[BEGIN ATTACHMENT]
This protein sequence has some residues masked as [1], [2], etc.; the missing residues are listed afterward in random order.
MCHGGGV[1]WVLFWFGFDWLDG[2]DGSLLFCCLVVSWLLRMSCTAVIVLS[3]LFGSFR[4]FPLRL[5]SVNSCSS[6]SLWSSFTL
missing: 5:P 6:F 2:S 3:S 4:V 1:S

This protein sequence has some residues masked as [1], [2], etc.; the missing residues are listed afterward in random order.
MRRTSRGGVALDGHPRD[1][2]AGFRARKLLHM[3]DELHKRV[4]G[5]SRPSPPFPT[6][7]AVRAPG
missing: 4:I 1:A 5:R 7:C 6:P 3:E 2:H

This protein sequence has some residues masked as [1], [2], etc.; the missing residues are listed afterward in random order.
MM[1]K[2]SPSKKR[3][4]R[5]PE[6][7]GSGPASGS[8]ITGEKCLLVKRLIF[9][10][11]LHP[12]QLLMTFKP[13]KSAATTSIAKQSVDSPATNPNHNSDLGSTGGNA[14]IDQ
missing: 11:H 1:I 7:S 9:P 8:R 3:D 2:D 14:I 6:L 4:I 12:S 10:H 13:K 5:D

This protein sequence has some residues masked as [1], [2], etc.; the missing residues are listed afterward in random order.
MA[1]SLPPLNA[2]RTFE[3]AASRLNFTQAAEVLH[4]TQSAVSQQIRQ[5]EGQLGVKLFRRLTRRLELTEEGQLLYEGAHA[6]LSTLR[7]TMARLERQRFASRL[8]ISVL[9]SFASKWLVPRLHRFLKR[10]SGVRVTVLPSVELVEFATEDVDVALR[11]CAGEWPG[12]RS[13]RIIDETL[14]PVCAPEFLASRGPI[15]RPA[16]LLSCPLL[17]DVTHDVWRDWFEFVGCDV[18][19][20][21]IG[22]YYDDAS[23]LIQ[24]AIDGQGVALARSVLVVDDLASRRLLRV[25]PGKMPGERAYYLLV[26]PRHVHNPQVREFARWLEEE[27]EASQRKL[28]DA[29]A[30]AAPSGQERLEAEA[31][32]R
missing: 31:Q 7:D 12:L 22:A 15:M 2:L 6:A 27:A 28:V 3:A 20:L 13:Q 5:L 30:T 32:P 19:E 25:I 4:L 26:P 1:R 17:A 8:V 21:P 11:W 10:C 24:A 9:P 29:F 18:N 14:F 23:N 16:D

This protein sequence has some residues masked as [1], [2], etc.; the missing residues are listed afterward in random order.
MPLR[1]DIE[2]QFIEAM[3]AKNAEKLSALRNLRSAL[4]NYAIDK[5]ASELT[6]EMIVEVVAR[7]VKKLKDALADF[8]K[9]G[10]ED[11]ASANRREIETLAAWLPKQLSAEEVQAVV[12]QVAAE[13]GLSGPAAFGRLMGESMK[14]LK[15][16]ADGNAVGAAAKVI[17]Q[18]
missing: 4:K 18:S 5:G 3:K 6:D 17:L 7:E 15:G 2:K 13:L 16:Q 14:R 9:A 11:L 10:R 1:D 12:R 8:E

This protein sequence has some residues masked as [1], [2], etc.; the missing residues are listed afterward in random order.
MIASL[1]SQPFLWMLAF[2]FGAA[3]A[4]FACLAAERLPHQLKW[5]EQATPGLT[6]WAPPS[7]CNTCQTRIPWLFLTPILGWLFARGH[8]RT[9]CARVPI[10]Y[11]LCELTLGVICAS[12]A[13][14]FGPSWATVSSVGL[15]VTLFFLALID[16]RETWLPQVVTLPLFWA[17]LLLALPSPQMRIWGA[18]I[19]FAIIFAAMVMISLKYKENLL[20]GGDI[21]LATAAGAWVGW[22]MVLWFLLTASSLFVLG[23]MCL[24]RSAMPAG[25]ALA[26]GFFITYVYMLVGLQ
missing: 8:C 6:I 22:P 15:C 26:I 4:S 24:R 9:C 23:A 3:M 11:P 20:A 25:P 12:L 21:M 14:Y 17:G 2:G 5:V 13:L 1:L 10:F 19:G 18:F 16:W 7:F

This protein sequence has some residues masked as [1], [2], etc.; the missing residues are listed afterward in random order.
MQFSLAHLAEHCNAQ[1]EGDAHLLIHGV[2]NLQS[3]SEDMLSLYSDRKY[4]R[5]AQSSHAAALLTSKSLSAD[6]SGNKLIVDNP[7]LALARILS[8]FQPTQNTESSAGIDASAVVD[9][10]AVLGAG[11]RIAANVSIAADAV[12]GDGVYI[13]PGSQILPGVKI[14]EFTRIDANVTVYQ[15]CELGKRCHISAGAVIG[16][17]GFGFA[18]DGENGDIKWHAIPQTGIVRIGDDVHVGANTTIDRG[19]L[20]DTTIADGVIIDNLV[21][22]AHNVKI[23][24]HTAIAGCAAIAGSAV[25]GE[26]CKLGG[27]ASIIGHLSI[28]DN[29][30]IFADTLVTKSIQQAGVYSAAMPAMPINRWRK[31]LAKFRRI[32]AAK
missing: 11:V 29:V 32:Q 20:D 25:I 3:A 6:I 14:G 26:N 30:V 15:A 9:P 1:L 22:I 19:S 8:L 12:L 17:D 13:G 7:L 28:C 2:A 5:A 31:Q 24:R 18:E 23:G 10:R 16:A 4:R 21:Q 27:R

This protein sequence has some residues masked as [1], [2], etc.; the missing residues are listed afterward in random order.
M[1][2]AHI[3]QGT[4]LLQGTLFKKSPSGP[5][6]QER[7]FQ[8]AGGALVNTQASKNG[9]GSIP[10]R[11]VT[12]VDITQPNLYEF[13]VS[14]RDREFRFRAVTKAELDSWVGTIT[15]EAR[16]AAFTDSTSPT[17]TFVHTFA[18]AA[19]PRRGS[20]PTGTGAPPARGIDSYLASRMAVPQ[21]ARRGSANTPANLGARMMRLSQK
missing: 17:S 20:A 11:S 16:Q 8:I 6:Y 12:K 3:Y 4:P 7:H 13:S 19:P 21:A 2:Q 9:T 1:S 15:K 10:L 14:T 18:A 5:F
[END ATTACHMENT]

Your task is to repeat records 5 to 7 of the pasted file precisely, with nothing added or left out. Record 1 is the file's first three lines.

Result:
This protein sequence has some residues masked as [1], [2], etc.; the missing residues are listed afterward in random order.
MPLR[1]DIE[2]QFIEAM[3]AKNAEKLSALRNLRSAL[4]NYAIDK[5]ASELT[6]EMIVEVVAR[7]VKKLKDALADF[8]K[9]G[10]ED[11]ASANRREIETLAAWLPKQLSAEEVQAVV[12]QVAAE[13]GLSGPAAFGRLMGESMK[14]LK[15][16]ADGNAVGAAAKVI[17]Q[18]
missing: 4:K 18:S 5:G 3:K 6:D 17:L 7:E 15:G 2:K 13:L 16:Q 14:R 9:A 11:L 10:R 1:D 12:R 8:E

This protein sequence has some residues masked as [1], [2], etc.; the missing residues are listed afterward in random order.
MIASL[1]SQPFLWMLAF[2]FGAA[3]A[4]FACLAAERLPHQLKW[5]EQATPGLT[6]WAPPS[7]CNTCQTRIPWLFLTPILGWLFARGH[8]RT[9]CARVPI[10]Y[11]LCELTLGVICAS[12]A[13][14]FGPSWATVSSVGL[15]VTLFFLALID[16]RETWLPQVVTLPLFWA[17]LLLALPSPQMRIWGA[18]I[19]FAIIFAAMVMISLKYKENLL[20]GGDI[21]LATAAGAWVGW[22]MVLWFLLTASSLFVLG[23]MCL[24]RSAMPAG[25]ALA[26]GFFITYVYMLVGLQ
missing: 8:C 6:I 22:P 15:C 26:I 4:S 24:R 9:C 23:A 3:M 11:P 20:A 25:P 12:L 21:M 14:Y 17:G 2:G 5:V 13:L 1:L 10:F 19:G 18:F 16:W 7:F

This protein sequence has some residues masked as [1], [2], etc.; the missing residues are listed afterward in random order.
MQFSLAHLAEHCNAQ[1]EGDAHLLIHGV[2]NLQS[3]SEDMLSLYSDRKY[4]R[5]AQSSHAAALLTSKSLSAD[6]SGNKLIVDNP[7]LALARILS[8]FQPTQNTESSAGIDASAVVD[9][10]AVLGAG[11]RIAANVSIAADAV[12]GDGVYI[13]PGSQILPGVKI[14]EFTRIDANVTVYQ[15]CELGKRCHISAGAVIG[16][17]GFGFA[18]DGENGDIKWHAIPQTGIVRIGDDVHVGANTTIDRG[19]L[20]DTTIADGVIIDNLV[21][22]AHNVKI[23][24]HTAIAGCAAIAGSAV[25]GE[26]CKLGG[27]ASIIGHLSI[28]DN[29][30]IFADTLVTKSIQQAGVYSAAMPAMPINRWRK[31]LAKFRRI[32]AAK
missing: 11:V 29:V 32:Q 20:D 25:I 3:A 6:I 14:G 26:N 30:V 15:A 9:P 1:L 22:I 19:S 8:L 12:L 17:D 13:G 7:L 28:C 2:A 5:A 31:Q 24:R 18:E 23:G 10:R 16:A 4:R 21:Q 27:R